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Fishers, Indiana, United States
Brenda gained career expertise as a human resources leader at a global company before becoming an HR consultant. Her functional experience includes a variety of sales roles in the health care industry achieving success for over 30 years. She is currently in Consulting & Analytics Business Development for a health care firm. Her passion is participating in, writing about and observing the evolving workforce. For the first time in history four generations work together. It keeps things interesting. Baby Boomers (born 1946-1964) are redefining retirement and what it means to age in the workforce. It is not just about money. Okay it plays a role! At 76.4 million members strong, Boomers are leveraging technology to continue their careers and the personal fulfillment working brings. Managing a late-stage career requires a strategy. There is no roadmap or one size fits all answer. This blog is about sharing, networking & finding your own right answer to working later, managing your career, redefining retirement, looking for work in your 50s & 60s and reinventing yourself.

Friday, June 17, 2011

Mentors vs. Sponsors

These two concepts are often confusing and both are important at all stages of our careers. Most people are familiar with mentors and larger corporation even offer formal mentoring programs. By the time you are 40+ often, you become the mentor. Mentors provide advice and guidance to navigate the corporate culture.

Sponsors are senior executives that have the power to advance their proteges. Sponsors are advocates in a way that mentors often cannot provide for their mentees. Sponsors have the high profile task forces & teams and include their proteges. They can also network with other senior executives on your behalf and remove obstacles and barriers to assignments and opportunities.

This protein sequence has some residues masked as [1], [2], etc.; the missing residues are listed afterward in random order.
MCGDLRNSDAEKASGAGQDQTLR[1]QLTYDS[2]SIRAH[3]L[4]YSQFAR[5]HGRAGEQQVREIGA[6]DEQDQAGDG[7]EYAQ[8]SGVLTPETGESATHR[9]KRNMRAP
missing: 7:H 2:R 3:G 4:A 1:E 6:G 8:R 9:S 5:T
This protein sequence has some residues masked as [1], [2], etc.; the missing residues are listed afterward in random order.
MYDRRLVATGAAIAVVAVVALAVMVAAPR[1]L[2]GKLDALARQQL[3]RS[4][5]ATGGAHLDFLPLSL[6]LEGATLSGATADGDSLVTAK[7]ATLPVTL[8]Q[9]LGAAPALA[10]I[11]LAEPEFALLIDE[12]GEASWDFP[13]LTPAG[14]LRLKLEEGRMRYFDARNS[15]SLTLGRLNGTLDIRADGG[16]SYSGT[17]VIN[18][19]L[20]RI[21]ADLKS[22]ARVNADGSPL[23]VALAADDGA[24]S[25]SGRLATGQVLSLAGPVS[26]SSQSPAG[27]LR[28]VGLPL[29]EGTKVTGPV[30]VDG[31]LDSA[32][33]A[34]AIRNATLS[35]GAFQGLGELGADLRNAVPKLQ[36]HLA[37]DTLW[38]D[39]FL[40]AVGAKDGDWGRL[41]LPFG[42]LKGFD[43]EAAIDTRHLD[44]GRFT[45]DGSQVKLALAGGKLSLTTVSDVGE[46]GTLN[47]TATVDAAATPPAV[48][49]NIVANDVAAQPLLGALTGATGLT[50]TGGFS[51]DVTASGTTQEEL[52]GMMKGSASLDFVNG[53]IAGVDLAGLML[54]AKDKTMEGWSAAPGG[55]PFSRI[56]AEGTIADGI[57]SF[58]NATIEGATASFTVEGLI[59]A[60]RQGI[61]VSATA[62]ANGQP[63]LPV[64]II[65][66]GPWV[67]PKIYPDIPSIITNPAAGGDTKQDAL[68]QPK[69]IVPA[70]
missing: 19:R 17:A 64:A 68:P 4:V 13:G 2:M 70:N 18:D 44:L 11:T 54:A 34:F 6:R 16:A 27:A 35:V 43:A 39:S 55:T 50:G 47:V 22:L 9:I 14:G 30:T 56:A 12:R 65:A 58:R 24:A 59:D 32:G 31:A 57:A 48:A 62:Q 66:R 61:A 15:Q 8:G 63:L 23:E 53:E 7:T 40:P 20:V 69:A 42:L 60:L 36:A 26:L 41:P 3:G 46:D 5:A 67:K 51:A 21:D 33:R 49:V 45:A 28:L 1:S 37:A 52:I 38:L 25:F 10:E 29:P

When the sponsor/mentor are a male and female employee, sometimes people begin to talk about whether there is more than a business relationship. In a small number of cases it may be true---more often, the protege has been identified as a "high potential employee" and the senior manager has formally or informally become their internal champion.

You are never too old to have a mentor or a sponsor. Even if your human resources department dictates these types of programs for new managers or people new to the organization; you can always approach senior managers you have contact with and ask for their mentorship or advice. It helps if there is personal chemistry and if they know you or your work. (read the post on volunteering from last week--maybe your organization senior leaders volunteer somewhere that is of interest to you).

All this sponsorship and mentoring comes with a few ground rules. You want to insure your direct supervisor is on board (or at least not undermining) the mentor or sponsor relationship. It helps if the company has a program supported by the highest levels of senior management and you are not out with a renegade executive acting alone--that may backfire. These senior executives and middle management mentors are busy people, so ask them how they prefer to interact with you--lunch, tests, phone calls, 7 a.m. coffee? How often is convenient--- once a month? every 6 weeks?

Education. Work experience. Leadership programs. It is not enough. Sometimes it takes being noticed by someone that can help you step through the minefield on the road to upper management. Strive to stay relevant, visible and connected at your company---build alliances with potential mentors and sponsors.

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